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More Stealth Fighters to the Middle East: The U.S. military sent nearly a dozen F-22 Raptors to Al Udeid Air Base in Qatar last week “to defend American forces and interests” in the region amid increased tensions with Iran. U.S. Air Forces Central Command posted pictures of the planes landing in the region on June 27. The Raptors join the stealthy F-35 Joint Strike Fighters, which are based at Al Dhafra Air Base in the United Arab Emirates.
Dispatch from the G-20… Trump struck a conciliatory note in the ongoing dispute with Turkey over its purchase of the Russian-made S-400 missile defense system. Key administration officials have said that Turkey will not get delivery of the U.S.-made F-35 stealth fighters if it takes possession of the Russian system. But Trump on Saturday blamed the Obama administration for the dispute and suggested that Turkey had been treated “unfairly.” The dispute is “not really [Turkish President Recep Tayyip Erdogan’s] fault.”
“We have a complicated situation because [Mr. Erdogan] wasn’t allowed to buy the Patriot missiles,” Trump said. “So he buys the other missile and then all of a sudden they say: ‘Well, you can now buy our missile.’ You can’t do business that way. It’s not good. It’s not good.” Read on, from the Wall Street Journal, here.
U.S. forces carried out a rare strike against al Qaeda targets near Aleppo province in western Syria on Sunday, according to a statement from CENTCOM. “This operation targeted AQ-S operatives responsible for plotting external attacks threatening U.S. citizens, our partners, and innocent civilians,” according to a statement.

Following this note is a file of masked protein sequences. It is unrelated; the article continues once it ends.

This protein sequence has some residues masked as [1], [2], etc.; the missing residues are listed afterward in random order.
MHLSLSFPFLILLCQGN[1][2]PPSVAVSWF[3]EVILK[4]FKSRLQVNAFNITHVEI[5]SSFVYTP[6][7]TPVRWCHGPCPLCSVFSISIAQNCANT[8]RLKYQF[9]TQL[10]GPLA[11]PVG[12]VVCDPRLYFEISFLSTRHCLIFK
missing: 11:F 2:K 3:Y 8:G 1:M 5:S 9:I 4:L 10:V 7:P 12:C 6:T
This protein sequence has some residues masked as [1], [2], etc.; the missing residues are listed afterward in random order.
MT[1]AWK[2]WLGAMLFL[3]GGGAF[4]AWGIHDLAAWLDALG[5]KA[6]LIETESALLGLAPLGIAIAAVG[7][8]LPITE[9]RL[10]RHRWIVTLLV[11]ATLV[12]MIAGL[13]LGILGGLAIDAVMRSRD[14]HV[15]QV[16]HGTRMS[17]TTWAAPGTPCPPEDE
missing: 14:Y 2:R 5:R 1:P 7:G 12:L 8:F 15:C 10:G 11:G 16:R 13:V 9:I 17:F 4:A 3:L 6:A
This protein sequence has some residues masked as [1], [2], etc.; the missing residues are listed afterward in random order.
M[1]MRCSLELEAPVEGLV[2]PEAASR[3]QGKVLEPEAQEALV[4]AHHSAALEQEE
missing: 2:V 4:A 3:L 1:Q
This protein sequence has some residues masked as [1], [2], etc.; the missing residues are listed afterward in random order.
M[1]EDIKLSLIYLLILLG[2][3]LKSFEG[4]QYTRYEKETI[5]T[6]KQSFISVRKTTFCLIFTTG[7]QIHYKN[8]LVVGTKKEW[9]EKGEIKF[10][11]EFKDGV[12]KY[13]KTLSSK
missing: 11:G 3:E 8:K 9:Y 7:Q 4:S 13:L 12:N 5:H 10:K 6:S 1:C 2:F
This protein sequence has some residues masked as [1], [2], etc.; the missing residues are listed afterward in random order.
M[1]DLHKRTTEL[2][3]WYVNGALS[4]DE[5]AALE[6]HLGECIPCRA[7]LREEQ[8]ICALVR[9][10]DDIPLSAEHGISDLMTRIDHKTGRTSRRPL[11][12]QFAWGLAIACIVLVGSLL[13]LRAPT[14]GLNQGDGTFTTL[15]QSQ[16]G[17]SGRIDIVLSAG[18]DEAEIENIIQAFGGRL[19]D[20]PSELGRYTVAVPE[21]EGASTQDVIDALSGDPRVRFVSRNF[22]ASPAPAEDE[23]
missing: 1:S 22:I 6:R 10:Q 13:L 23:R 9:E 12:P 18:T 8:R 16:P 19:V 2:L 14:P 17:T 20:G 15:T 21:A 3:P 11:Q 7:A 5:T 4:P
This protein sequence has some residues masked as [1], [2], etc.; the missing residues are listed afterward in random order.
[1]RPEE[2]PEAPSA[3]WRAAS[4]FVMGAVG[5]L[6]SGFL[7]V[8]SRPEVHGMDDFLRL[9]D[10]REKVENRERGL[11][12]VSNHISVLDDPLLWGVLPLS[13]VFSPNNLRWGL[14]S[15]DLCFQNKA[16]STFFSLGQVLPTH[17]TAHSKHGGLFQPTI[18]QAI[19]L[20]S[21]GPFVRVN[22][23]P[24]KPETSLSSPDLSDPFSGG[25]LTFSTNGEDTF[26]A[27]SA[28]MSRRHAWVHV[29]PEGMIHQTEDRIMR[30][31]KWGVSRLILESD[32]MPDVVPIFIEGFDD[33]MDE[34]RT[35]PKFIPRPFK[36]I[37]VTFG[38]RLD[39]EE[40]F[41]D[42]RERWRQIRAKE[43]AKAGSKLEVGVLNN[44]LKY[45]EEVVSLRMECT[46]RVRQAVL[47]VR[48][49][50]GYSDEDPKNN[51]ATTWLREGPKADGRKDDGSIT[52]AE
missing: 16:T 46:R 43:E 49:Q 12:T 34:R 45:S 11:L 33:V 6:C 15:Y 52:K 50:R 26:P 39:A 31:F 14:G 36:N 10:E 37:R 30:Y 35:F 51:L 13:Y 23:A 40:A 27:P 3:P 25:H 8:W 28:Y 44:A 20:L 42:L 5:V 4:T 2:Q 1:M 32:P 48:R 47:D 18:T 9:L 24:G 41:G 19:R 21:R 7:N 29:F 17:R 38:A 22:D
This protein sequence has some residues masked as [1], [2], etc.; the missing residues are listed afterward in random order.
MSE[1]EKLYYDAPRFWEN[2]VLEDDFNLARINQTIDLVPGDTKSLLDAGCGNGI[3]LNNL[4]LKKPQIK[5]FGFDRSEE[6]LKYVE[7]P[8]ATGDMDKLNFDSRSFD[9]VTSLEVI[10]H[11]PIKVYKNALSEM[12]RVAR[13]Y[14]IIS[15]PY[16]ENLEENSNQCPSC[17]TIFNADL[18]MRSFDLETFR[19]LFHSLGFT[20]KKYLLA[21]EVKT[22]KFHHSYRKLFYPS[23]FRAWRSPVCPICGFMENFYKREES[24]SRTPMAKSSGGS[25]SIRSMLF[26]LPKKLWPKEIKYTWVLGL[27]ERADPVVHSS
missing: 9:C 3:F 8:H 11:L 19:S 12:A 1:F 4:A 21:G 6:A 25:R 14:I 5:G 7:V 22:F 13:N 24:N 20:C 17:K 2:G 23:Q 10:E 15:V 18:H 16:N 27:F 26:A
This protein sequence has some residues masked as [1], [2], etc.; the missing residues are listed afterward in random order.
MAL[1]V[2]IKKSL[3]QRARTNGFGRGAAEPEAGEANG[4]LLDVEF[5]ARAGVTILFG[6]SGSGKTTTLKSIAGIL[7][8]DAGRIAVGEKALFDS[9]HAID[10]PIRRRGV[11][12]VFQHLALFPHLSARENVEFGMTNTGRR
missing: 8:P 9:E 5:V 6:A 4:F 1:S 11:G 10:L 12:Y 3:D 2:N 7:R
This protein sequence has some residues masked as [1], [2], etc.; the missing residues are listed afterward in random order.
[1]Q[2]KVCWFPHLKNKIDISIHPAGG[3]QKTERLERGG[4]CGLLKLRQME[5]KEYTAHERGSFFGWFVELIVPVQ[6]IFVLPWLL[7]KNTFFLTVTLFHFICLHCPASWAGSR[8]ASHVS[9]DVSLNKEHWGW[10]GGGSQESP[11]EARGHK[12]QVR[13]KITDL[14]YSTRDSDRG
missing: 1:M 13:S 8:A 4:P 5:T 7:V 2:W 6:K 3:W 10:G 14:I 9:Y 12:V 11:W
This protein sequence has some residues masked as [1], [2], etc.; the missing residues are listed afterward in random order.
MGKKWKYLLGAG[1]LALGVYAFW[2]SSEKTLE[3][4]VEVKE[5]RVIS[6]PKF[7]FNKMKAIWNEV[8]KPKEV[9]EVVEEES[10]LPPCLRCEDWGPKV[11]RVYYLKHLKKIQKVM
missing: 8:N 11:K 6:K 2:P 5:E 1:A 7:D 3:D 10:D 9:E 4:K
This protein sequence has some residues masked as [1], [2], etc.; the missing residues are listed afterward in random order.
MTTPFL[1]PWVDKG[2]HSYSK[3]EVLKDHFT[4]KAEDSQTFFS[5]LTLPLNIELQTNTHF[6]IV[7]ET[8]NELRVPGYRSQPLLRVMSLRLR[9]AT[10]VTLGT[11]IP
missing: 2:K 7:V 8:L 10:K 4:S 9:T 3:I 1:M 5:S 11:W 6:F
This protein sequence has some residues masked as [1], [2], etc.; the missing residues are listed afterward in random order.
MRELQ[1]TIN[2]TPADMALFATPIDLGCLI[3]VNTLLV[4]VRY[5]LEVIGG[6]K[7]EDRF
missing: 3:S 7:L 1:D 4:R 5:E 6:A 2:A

Is the Pentagon is becoming a Bravo reality show? House lawmakers are looking into “the behavior and decision-making” of Mike Griffin, the undersecretary for research and engineering, Inside Defense reports. In recent weeks, Griffin reportedly dismissed two high-profile underlings: Chris Shank, head of the Strategic Capabilities Office, and Fred Kennedy, head of the brand new Space Development Agency. “The moves, more than a dozen current and former government officials tell Inside Defense, are in line with a well-known pattern of controversial decision-making, turf fighting and abrasive behavior. But the abrupt exits have alarmed officials at the Defense Department and on Capitol Hill, particularly because Shank and Kennedy were Griffin's personal friends and hand-picked for their jobs.” Read the entire article here.
Meanwhile, we’re still waiting on formal nominations for Mark Esper (the Army secretary tapped to become defense secretary); David Norquist (the Pentagon comptroller tapped to become deputy defense secretary); and Ryan McCarthy (tapped to be Army Secretary). President Trump said on June 21 that he would nominate the trio for the new positions.
Speaking of Esper, Military.com recently talked to Esper’s former commanders during his 1991 deployment during the Gulf War as a young Army first lieutenant.
Gen. Mark Milley’s confirmation hearing has been set for July 11. The Senate Armed Services Committee will review President Trump’s nomination of the U.S. Army general to become Joint Chiefs Chairman. Milley, currently the Army chief of staff, would replace Marine Corps Gen. Joseph Dunford, who is retiring.
July 4 Parade Update: President Trump wants tanks and other armored vehicles at his “Salute to America” event on Independence Day, the Washington Post reports. That’s in addition to a flyover by the Navy’s Blue Angels (which were supposed to have the week off) and one of the airliners that becomes Air Force One when Trump is on board. “Traditionally, major gatherings on the Mall, including inauguration festivities and a jubilee commemorating the start of a new millennium, have featured a designated event producer. But in this case, the producer is the president himself,” the paper reports. Read more here.
Flashback: In March 2018, the Pentagon warned that bringing in heavy, tracked tanks could damage Washington’s streets. Instead, they proposed wheeled vehicles.